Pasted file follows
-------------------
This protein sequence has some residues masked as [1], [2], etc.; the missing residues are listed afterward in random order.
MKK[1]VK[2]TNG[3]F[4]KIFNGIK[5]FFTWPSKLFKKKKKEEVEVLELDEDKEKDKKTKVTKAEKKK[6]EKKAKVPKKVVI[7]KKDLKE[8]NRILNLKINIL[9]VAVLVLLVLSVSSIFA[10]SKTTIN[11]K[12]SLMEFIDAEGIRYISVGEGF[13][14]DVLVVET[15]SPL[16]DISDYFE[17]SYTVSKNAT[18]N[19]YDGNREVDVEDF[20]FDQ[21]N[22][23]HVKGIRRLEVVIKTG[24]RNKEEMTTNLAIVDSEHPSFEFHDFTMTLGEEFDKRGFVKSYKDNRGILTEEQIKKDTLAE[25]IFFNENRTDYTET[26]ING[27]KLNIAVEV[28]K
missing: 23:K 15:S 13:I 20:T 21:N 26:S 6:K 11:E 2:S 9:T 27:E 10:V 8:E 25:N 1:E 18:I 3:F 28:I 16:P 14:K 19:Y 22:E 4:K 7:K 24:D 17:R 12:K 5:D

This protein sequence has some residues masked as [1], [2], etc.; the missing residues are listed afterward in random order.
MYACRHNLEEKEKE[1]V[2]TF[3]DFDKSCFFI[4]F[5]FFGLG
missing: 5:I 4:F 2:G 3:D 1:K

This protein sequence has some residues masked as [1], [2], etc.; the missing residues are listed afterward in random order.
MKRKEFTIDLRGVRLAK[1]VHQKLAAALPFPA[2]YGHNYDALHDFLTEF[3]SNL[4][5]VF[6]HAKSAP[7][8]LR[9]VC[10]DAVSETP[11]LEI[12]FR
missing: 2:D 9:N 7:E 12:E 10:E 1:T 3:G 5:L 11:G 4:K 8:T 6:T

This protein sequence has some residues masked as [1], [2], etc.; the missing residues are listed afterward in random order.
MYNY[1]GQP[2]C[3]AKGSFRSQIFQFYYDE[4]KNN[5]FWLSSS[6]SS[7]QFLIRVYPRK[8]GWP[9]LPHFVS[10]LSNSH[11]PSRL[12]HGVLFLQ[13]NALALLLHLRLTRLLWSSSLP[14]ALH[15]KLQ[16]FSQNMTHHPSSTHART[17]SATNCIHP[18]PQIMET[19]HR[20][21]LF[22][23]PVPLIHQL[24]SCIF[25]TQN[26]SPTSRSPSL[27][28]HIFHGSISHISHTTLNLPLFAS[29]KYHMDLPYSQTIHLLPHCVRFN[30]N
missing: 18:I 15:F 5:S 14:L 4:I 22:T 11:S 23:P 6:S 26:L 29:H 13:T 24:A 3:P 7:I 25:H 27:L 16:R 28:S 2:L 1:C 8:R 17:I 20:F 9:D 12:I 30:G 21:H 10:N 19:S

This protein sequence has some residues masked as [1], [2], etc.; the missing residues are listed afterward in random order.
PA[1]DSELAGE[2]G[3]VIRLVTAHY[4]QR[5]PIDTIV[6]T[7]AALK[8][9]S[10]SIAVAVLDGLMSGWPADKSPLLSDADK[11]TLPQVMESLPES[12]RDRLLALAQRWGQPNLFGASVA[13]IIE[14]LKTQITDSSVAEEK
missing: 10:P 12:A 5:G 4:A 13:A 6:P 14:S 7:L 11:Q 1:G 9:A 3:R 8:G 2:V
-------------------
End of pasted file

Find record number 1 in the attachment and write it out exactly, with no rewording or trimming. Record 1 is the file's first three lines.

This protein sequence has some residues masked as [1], [2], etc.; the missing residues are listed afterward in random order.
MKK[1]VK[2]TNG[3]F[4]KIFNGIK[5]FFTWPSKLFKKKKKEEVEVLELDEDKEKDKKTKVTKAEKKK[6]EKKAKVPKKVVI[7]KKDLKE[8]NRILNLKINIL[9]VAVLVLLVLSVSSIFA[10]SKTTIN[11]K[12]SLMEFIDAEGIRYISVGEGF[13][14]DVLVVET[15]SPL[16]DISDYFE[17]SYTVSKNAT[18]N[19]YDGNREVDVEDF[20]FDQ[21]N[22][23]HVKGIRRLEVVIKTG[24]RNKEEMTTNLAIVDSEHPSFEFHDFTMTLGEEFDKRGFVKSYKDNRGILTEEQIKKDTLAE[25]IFFNENRTDYTET[26]ING[27]KLNIAVEV[28]K
missing: 23:K 15:S 13:I 20:T 21:N 26:S 6:K 11:E 2:S 9:T 27:E 10:V 8:E 25:N 1:E 18:I 3:F 28:I 16:P 14:K 19:Y 22:E 4:K 7:K 24:D 17:R 12:K 5:D